Now, attached or surrounding the vagina is the uterus, the bladder, the rectum, and we find that as the vagina walls are collapsing, those organs get displaced as well. So, prolapse is a condition that affects the uterus, bladder and rectum, and is essentially a weakness of the vaginal walls.

What does minimally invasive surgery do? (8:06)

There are a lot of minimally invasive surgeries, such as robotic and laparoscopic surgeries. But, one shouldn’t forget to mention vaginal surgery, which is the most minimally invasive surgery that we know. The great thing is that a lot of conditions of the vagina can be fixed through a vaginal approach that requires no external cuts. It’s a natural opening and we can use that to repair the vagina walls.

Laparoscopic and robotic surgeries are minimally invasive surgeries, just like vaginal surgeries. We do them through small incisions. The additional benefit of a robot-assisted surgery is that it actually gives us more wristed motion, which means that we have a better ability to do more detailed dissection. So it takes a step above traditional laparoscopic surgery, which is essential to repairing the vagina.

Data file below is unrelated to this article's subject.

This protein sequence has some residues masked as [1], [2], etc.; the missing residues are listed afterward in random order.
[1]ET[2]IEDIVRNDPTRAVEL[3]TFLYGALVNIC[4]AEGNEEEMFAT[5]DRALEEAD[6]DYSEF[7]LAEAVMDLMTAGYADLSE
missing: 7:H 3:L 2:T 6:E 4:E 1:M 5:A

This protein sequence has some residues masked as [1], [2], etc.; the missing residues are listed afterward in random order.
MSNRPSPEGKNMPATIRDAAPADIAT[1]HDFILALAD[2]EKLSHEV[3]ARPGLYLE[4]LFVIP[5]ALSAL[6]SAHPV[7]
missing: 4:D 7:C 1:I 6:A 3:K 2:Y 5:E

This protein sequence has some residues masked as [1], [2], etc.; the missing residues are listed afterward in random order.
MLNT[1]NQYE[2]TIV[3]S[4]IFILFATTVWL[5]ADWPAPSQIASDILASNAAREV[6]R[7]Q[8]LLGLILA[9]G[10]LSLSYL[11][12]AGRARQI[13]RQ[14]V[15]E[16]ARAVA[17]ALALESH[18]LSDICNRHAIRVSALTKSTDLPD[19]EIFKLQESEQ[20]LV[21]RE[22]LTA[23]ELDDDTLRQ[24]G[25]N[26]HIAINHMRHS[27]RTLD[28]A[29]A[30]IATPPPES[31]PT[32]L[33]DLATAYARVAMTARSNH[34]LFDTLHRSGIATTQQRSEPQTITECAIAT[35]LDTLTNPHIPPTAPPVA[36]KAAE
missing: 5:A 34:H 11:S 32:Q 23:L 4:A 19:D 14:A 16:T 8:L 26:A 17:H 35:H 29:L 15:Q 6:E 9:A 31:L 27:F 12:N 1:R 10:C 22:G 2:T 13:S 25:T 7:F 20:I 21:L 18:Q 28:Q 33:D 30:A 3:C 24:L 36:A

With most of these surgeries, you leave the same day. Sometimes it’s just a 23-hour stay, just an overnight stay. But a lot of women leave the same day.

And as far as restrictions are concerned, they are not very harsh. In general, we’ll tell you to give your pelvic area some rest, not to lift heavy objects and make sure that your husbands are doing all the heavy work.

What are treatment options for bladder leakage? (10:21)

For bladder leakage, there are multiple treatment options. And, treatment options are really tailored according to how bad the condition is and what kind of leakage that you have.

People who present with mild symptoms, symptoms that are showing up maybe a few times a week — maybe it’s moderately affecting your quality of life, but it just doesn’t bring your life to a stand still — probably pelvic floor physical therapy would be a great option.